Current statistics state 34.2 million Americans have diabetes, the chronic, life-altering disease that affects the process of converting food into energy. There are three types of diabetes.
Type 1 diabetes:
Believed to be caused by an autoimmune response, this response causes the body to cease making insulin, inhibiting the body’s ability to absorb glucose into the cells for energy. This is the least common type of diabetes.
Type 2 diabetes:
Type 2 diabetes develops over the course of several years and is the most common type of diabetes. It can be managed with a healthy diet and lifestyle. It is commonly referred to as ‘weight controlled’ or ‘adult onset’ diabetes.
Occurring in expectant mothers who have never had diabetes, gestational diabetes may increase the baby’s risk for health complications. It usually resolves after delivery, however, these individuals are found to be more susceptible for type 2 diabetes in later years.
There is an alarming increase in patients with prediabetes. Eighty-eight million adults show markers for prediabetes. For these individuals, lifestyle changes should be immediate to avoid progression into Type 2 diabetes. In addition, the long-term damaging effects of diabetes on the blood vessels, kidneys and heart may already be occurring.
November is National Diabetes Month and it grants the dental professional an opportunity to educate and screen your patients for factors that put them at risk for diabetes. In addition, it provides teaching opportunities to educate those already diagnosed with diabetes about the role the disease plays in oral health.
Diabetic patients often receive little, if any information on oral health care and its relationship to their diagnosis from their physicians and practitioners. A study performed across 14 countries and involving 27,894 participants concluded that people with diabetes have limited oral health knowledge along with, poor oral hygiene habits and behaviors. This is an opportunity to educate your patients while promoting interdisciplinary care. The result is overall healthier patients.
As we are aware, diabetes, especially if un-monitored and untreated, can ravage a person’s body. The oral cavity may display several notable symptoms:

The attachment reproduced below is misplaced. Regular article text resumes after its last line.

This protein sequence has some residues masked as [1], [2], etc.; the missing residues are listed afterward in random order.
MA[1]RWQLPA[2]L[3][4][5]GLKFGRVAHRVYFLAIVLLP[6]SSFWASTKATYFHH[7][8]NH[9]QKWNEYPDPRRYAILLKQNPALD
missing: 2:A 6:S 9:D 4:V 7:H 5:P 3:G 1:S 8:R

● Reduction in salivary flow
● Gingival inflammation
● Elevated caries risk
● Increased susceptibility to dental infections
● Prolonged wound healing time
● Increased risk for periodontal disease
● Suppressed taste
Periodontal disease is the most common dental disease affecting individuals with diabetes. In fact it affects approximately 22% of those diagnosed with diabetes. As stated above, individuals with diabetes are more susceptible to infections. Uncontrolled blood sugar increases inflammation. In turn, the inflammation elevates blood sugar levels. Chronic inflammation can destroy the gingival tissue and surrounding bone.
This bidirectional relationship between inflammation and blood sugar levels reinforces the need for close monitoring of their A1C. The A1C score is a blood test that monitors the patient’s blood sugar and provides an average measure over a period of approximately 3 months. Medical physicians use the test to diagnose diabetes. Post diagnosis, the test is used to monitor disease maintenance, and to determine if alternative treatment modifications are needed. Patients with a higher A1C, and thus suspected of uncontrolled diabetes, require more aggressive periodontal treatment. Likewise, patients with periodontal disease find it more difficult to stabilize glucose levels.
Smokers are about 40% more likely to develop Type 2 diabetes than non-smokers. In addition, it is more difficult for smokers to manage blood sugar levels and regulate its effects. The chemicals in cigarette smoke damage cells causing inflammation and interfering with the cells ability to perform its normal functions. In addition, toxins from cigarette smoke combine with the oxygen in the bloodstream, causing oxidative stress. This damages cells leading to an increased risk for diabetes and other diseases such as heart disease, peripheral artery disease, retinopathy, and peripheral neuropathy.
What can we do to raise awareness about diabetes awareness and prevention in the dental practice?
Have flyers, posters, and educational materials in plain view
Emphasize diabetes management (know your A1C, dietary recommendations)
Educate patients at risk for Type 2 diabetes about a healthy diet and physical activity
Promote good oral hygiene habits
Recommend increased protocols for those with or at risk of diabetes
Customize oral health recommendations (flossing, water flossers, more frequent recalls)
Provide smoking cessation materials
Educate on diabetes and its relationship to periodontal disease, gingivitis & periodontitis
For more information or resources about diabetes and National Diabetes Month visit:
Her clinical and support team experiences are the inspiration for her writing and the motivation for coaching clients to success. She is a regular contributor to various publications within dentistry and beyond. In addition to feeding the homeless, starting a non-profit, and being involved in her church and other community organizations, she sings professionally and enjoys several creative outlets. She resides in Florida where she enjoys the company of her husband, three children, and four beautiful grandchildren.